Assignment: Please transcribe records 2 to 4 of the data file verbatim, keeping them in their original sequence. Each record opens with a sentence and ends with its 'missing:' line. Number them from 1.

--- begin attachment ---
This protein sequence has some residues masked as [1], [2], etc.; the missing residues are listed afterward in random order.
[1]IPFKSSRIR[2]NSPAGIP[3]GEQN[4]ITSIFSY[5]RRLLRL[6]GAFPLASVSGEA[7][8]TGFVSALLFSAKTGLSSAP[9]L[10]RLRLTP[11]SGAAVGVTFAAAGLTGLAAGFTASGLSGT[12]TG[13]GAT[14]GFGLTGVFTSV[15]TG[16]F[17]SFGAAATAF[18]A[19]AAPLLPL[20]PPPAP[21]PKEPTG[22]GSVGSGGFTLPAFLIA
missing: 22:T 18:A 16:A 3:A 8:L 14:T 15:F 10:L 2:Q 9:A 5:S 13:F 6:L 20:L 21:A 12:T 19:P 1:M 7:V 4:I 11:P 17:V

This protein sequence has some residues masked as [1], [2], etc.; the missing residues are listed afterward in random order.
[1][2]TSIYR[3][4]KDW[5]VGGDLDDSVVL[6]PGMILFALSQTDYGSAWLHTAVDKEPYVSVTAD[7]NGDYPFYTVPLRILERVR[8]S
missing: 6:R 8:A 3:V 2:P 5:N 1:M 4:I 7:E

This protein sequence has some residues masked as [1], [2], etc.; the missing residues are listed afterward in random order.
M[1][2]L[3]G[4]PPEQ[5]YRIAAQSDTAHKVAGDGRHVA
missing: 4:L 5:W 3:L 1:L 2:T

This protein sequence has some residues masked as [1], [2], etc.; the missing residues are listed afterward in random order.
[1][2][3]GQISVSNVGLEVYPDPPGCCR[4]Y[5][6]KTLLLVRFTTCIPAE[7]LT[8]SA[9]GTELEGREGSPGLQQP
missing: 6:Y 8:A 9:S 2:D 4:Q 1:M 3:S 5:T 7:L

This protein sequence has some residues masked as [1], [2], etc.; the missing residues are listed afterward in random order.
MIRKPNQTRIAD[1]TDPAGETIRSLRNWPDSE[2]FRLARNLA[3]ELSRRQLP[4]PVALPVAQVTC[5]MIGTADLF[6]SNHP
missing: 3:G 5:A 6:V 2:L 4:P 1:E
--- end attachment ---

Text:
This protein sequence has some residues masked as [1], [2], etc.; the missing residues are listed afterward in random order.
[1][2]TSIYR[3][4]KDW[5]VGGDLDDSVVL[6]PGMILFALSQTDYGSAWLHTAVDKEPYVSVTAD[7]NGDYPFYTVPLRILERVR[8]S
missing: 6:R 8:A 3:V 2:P 5:N 1:M 4:I 7:E

This protein sequence has some residues masked as [1], [2], etc.; the missing residues are listed afterward in random order.
M[1][2]L[3]G[4]PPEQ[5]YRIAAQSDTAHKVAGDGRHVA
missing: 4:L 5:W 3:L 1:L 2:T

This protein sequence has some residues masked as [1], [2], etc.; the missing residues are listed afterward in random order.
[1][2][3]GQISVSNVGLEVYPDPPGCCR[4]Y[5][6]KTLLLVRFTTCIPAE[7]LT[8]SA[9]GTELEGREGSPGLQQP
missing: 6:Y 8:A 9:S 2:D 4:Q 1:M 3:S 5:T 7:L